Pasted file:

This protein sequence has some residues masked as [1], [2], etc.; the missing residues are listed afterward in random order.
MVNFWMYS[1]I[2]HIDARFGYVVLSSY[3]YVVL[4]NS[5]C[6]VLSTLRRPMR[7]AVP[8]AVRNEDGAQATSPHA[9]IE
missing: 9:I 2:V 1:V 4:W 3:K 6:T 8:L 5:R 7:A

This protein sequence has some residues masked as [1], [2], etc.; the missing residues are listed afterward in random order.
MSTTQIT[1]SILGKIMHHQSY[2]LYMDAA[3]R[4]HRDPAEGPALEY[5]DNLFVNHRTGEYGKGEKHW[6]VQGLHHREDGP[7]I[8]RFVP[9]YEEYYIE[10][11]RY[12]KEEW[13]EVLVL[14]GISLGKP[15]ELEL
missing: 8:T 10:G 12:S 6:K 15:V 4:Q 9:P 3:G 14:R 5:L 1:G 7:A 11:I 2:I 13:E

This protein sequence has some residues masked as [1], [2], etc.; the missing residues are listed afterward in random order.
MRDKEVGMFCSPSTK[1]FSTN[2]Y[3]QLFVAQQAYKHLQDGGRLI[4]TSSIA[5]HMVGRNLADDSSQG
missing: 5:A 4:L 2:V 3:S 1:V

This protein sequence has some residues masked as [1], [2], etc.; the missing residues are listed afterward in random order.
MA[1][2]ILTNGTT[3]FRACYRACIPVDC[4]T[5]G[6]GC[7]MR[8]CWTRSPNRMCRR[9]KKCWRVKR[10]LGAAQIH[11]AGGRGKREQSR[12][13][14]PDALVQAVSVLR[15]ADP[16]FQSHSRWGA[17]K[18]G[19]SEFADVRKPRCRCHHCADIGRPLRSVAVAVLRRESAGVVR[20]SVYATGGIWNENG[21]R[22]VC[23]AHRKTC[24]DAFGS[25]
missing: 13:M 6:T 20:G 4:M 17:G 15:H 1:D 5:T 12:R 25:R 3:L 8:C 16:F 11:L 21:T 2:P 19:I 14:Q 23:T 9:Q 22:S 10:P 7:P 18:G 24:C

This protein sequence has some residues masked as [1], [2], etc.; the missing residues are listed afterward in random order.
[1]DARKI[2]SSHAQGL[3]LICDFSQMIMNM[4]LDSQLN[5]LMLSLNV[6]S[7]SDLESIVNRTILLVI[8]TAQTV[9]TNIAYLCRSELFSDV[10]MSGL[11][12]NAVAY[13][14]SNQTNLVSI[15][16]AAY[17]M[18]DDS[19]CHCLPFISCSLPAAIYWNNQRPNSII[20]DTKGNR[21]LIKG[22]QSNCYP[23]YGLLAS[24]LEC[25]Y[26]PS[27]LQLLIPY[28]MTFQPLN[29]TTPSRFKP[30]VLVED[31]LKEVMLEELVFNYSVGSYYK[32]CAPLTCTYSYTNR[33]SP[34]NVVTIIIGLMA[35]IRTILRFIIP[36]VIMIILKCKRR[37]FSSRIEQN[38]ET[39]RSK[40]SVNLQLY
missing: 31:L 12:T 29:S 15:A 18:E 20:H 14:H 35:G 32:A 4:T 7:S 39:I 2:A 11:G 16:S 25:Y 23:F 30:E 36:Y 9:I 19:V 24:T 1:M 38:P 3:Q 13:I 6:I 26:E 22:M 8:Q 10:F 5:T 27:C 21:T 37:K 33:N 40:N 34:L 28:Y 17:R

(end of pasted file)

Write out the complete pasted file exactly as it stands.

This protein sequence has some residues masked as [1], [2], etc.; the missing residues are listed afterward in random order.
MVNFWMYS[1]I[2]HIDARFGYVVLSSY[3]YVVL[4]NS[5]C[6]VLSTLRRPMR[7]AVP[8]AVRNEDGAQATSPHA[9]IE
missing: 9:I 2:V 1:V 4:W 3:K 6:T 8:L 5:R 7:A

This protein sequence has some residues masked as [1], [2], etc.; the missing residues are listed afterward in random order.
MSTTQIT[1]SILGKIMHHQSY[2]LYMDAA[3]R[4]HRDPAEGPALEY[5]DNLFVNHRTGEYGKGEKHW[6]VQGLHHREDGP[7]I[8]RFVP[9]YEEYYIE[10][11]RY[12]KEEW[13]EVLVL[14]GISLGKP[15]ELEL
missing: 8:T 10:G 12:S 6:K 15:V 4:Q 9:P 3:G 14:R 5:L 1:G 7:A 11:I 2:I 13:E

This protein sequence has some residues masked as [1], [2], etc.; the missing residues are listed afterward in random order.
MRDKEVGMFCSPSTK[1]FSTN[2]Y[3]QLFVAQQAYKHLQDGGRLI[4]TSSIA[5]HMVGRNLADDSSQG
missing: 5:A 4:L 2:V 3:S 1:V

This protein sequence has some residues masked as [1], [2], etc.; the missing residues are listed afterward in random order.
MA[1][2]ILTNGTT[3]FRACYRACIPVDC[4]T[5]G[6]GC[7]MR[8]CWTRSPNRMCRR[9]KKCWRVKR[10]LGAAQIH[11]AGGRGKREQSR[12][13][14]PDALVQAVSVLR[15]ADP[16]FQSHSRWGA[17]K[18]G[19]SEFADVRKPRCRCHHCADIGRPLRSVAVAVLRRESAGVVR[20]SVYATGGIWNENG[21]R[22]VC[23]AHRKTC[24]DAFGS[25]
missing: 13:M 6:T 20:G 4:M 17:G 15:H 1:D 5:T 12:R 25:R 3:L 8:C 16:F 11:L 21:T 2:P 19:I 14:Q 23:T 9:Q 22:S 10:P 7:P 18:G 24:C

This protein sequence has some residues masked as [1], [2], etc.; the missing residues are listed afterward in random order.
[1]DARKI[2]SSHAQGL[3]LICDFSQMIMNM[4]LDSQLN[5]LMLSLNV[6]S[7]SDLESIVNRTILLVI[8]TAQTV[9]TNIAYLCRSELFSDV[10]MSGL[11][12]NAVAY[13][14]SNQTNLVSI[15][16]AAY[17]M[18]DDS[19]CHCLPFISCSLPAAIYWNNQRPNSII[20]DTKGNR[21]LIKG[22]QSNCYP[23]YGLLAS[24]LEC[25]Y[26]PS[27]LQLLIPY[28]MTFQPLN[29]TTPSRFKP[30]VLVED[31]LKEVMLEELVFNYSVGSYYK[32]CAPLTCTYSYTNR[33]SP[34]NVVTIIIGLMA[35]IRTILRFIIP[36]VIMIILKCKRR[37]FSSRIEQN[38]ET[39]RSK[40]SVNLQLY
missing: 31:L 12:T 29:S 15:A 18:E 20:H 14:H 35:G 32:A 4:T 7:S 39:I 2:A 11:G 16:S 25:Y 23:F 30:E 36:Y 9:I 19:V 24:T 1:M 38:P 3:Q 13:I 6:I 26:E 22:M 8:Q 10:F 5:T 27:C 21:T 37:K 33:N 40:N 34:L 28:Y 17:R